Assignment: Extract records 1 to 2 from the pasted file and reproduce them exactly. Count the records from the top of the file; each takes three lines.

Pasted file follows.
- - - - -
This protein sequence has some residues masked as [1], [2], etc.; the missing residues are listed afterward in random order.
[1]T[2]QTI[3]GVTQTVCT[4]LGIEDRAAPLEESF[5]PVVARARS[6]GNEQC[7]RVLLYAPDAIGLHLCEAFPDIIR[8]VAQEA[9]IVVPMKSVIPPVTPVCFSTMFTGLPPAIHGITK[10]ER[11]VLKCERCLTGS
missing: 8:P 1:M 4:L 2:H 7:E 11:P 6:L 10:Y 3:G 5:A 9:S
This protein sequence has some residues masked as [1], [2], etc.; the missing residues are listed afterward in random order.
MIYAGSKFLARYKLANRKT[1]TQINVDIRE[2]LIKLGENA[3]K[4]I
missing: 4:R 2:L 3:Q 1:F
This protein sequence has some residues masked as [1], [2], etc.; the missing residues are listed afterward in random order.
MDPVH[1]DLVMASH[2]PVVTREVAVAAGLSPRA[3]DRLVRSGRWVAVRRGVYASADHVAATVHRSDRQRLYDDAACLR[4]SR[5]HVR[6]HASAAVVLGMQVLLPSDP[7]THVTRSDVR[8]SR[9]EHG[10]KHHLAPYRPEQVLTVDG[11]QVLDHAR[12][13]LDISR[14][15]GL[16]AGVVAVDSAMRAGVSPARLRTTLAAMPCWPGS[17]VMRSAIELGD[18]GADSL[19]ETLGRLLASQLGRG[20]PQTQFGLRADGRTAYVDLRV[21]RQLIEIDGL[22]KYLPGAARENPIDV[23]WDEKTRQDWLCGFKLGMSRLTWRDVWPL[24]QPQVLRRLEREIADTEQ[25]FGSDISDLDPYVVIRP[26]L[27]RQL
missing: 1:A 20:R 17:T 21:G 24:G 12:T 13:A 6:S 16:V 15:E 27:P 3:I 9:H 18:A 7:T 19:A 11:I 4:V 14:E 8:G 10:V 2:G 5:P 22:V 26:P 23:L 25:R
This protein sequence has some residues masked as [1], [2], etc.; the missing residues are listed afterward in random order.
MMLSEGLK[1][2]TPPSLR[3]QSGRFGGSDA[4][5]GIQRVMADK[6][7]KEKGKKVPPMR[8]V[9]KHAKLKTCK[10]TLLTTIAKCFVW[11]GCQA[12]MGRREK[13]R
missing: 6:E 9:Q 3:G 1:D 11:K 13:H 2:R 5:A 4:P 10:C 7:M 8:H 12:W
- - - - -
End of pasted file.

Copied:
This protein sequence has some residues masked as [1], [2], etc.; the missing residues are listed afterward in random order.
[1]T[2]QTI[3]GVTQTVCT[4]LGIEDRAAPLEESF[5]PVVARARS[6]GNEQC[7]RVLLYAPDAIGLHLCEAFPDIIR[8]VAQEA[9]IVVPMKSVIPPVTPVCFSTMFTGLPPAIHGITK[10]ER[11]VLKCERCLTGS
missing: 8:P 1:M 4:L 2:H 7:E 11:P 6:L 10:Y 3:G 5:A 9:S
This protein sequence has some residues masked as [1], [2], etc.; the missing residues are listed afterward in random order.
MIYAGSKFLARYKLANRKT[1]TQINVDIRE[2]LIKLGENA[3]K[4]I
missing: 4:R 2:L 3:Q 1:F